A youth advocate, a coach of sportspeople with disability, and a cultural festival have been named the winners of the City of Darwin Citizen of the Year Awards at a ceremony held today.
Kaye Talbot took out this year’s Citizen of the Year Award in recognition of the 15 years she has spent coaching tenpin bowlers with disability and providing them with a safe and comfortable environment to participate in the sport they love.
In addition to Ms Talbot, Erica Mae Lu was named Young Citizen of the Year and Nepal Festival Darwin 2022 the Community Activity award winner.
Lord Mayor Kon Vatskalis said he was pleased to see the breadth of nominations received for this year’s awards.
“Community spirit is alive and well in Darwin, and the dedication the award nominees show to improving civic life is proof of that,” Mr Vatskalis said.
“Kaye and Erica are people with a sense of both community and compassion, and Nepal Festival 2022 was incredible, attracting an estimated 10,000 people in just a single day to the Darwin Waterfront in June last year.
“None of the winners set out to earn formal recognition but their achievements have added to our community and therefore deserve special acknowledgement,” he said.
City of Darwin Australia Day Award winners:
2023 Citizen of the Year Winner, Kaye Talbot
This year’s winner of City of Darwin’s Citizen of the Year award has been volunteering to help enrich the lives of people with disability for more than 15 years. Kaye Talbot has been an active member of Darwin and NT Tenpin Bowling since arriving here in 1991. In 2007 Kaye began coaching bowlers with disability. Coaching people with disability effectively became a vocation for Kaye, who continues her role as a specialist coach today. It’s a calling which has earned her well-deserved plaudits within the tenpin bowling community and among parents and carers of people with disability. Before the closure of the accredited bowling alley, Planet Tenpin at Nightcliff, the weekly disability league regularly attracted 40 participants to what was a safe and comfortable environment which built community participation for bowlers ranging in ages from 12 to 65. Kaye and the association’s disability officer subsequently worked with KingPin Darwin to arrange a fortnightly social bowl.
In addition to her work with people with disability, Kaye has also successfully coached Darwin’s competitive bowlers enhancing their chances at national championships. Her one-on-one coaching has helped them develop skills, technique, and bowling etiquette. Fittingly, in 2021, Kaye was rewarded with induction into NT Bowling Hall of Fame.
2023 Young Citizen of the Year, Erika Mae Lu
City of Darwin’s 2023 Young Citizen of the Year is Erika Mae Lu. Erika arrived in Darwin as an international high school student from the Philippines but has stayed in her adopted home, becoming an Australian citizen in 2019. Since embracing her new home, Erika has committed herself to making a positive contribution by helping young people here in Darwin. She does this professionally through her job as a business analyst with the Department of Industry, Business and Trade. But Erika also volunteers for organisations including Starlight Children’s Foundation, Answering the Cry of the Poor (ANCOP), Charles Darwin University’s Career Centre, the Filipino-Australian Association NT, and Young Professionals Roteract NT, of which she is a founding member and an executive director. This role sees her focus on helping young professionals and graduates step up as leaders in their communities and chosen fields. Erika has also been involved in fund-raising included for Starlight Children’s Foundation’s 2022 Starlight Ball, which generated more than $400,000 to help brighten the lives of sick kids and their families.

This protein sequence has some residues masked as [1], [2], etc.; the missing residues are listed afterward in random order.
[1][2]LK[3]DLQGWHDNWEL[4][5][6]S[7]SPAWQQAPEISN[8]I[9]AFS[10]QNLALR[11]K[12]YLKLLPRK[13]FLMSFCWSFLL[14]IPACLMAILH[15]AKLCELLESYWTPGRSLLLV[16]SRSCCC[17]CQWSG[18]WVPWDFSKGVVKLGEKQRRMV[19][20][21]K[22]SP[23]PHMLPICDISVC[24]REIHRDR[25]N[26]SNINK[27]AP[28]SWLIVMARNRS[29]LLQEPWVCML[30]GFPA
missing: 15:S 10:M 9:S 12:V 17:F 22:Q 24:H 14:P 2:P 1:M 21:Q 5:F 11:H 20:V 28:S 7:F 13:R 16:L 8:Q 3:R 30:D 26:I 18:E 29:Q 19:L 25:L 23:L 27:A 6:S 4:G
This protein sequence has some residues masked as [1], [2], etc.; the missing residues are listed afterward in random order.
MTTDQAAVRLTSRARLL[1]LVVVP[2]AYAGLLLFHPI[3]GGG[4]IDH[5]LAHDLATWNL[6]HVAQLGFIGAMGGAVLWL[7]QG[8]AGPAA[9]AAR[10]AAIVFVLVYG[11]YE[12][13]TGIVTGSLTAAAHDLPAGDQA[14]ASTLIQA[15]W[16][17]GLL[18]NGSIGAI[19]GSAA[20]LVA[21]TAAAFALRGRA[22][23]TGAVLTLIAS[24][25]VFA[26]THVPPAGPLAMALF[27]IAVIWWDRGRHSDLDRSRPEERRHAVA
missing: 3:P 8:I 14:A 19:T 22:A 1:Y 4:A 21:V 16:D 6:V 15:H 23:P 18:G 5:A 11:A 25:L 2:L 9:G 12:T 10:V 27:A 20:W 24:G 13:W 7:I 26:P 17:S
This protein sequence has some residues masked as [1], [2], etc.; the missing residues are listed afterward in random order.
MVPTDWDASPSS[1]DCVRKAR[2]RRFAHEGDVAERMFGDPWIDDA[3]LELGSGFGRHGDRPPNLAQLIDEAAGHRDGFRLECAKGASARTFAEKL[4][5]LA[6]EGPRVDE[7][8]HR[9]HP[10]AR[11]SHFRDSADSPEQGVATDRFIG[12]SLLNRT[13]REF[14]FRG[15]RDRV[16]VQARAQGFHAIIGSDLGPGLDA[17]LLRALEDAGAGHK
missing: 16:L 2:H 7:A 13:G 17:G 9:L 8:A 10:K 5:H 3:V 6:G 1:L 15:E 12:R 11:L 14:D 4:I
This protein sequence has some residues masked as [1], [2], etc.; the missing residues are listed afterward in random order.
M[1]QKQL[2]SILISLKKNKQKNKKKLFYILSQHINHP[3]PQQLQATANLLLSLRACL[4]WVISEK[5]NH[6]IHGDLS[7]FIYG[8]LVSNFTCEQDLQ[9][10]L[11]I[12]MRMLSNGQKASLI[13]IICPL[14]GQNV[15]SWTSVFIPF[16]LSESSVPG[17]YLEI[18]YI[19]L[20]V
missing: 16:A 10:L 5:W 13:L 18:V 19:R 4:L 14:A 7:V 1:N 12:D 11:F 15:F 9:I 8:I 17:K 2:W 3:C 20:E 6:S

2023 Community Activity winner, Nepal Festival NT
This year’s City of Darwin Community Event of the Year winner is Nepal Festival Darwin 2022. Themed “One Country, Many Stories”, the festival promoted Nepal’s unique heritage through a celebration of the Himalayan nation’s diverse ethnicity, art, culture, food, folklore and folktales.
Organisers, the Non-Resident Nepali Association of the Northern Territory had more than 300 volunteers on hand in June last year to make the day-long festival at the Darwin Waterfront a reality. Most of these volunteers had given at two least hours a day of their time for two months in preparation for the festival.
An estimated 10,000 visitors attended the event, spending time learning about Nepal and providing a business spin-off for venues at the Waterfront. The festival’s most popular attraction was the Nepal House display, which showcased the country’s unique cultures and traditions through the daily lives of Nepali people. The festival wrapped-up that evening with a high-energy performance from the Nepali Rock Band, who flew from to Darwin from Nepal to perform at the festival.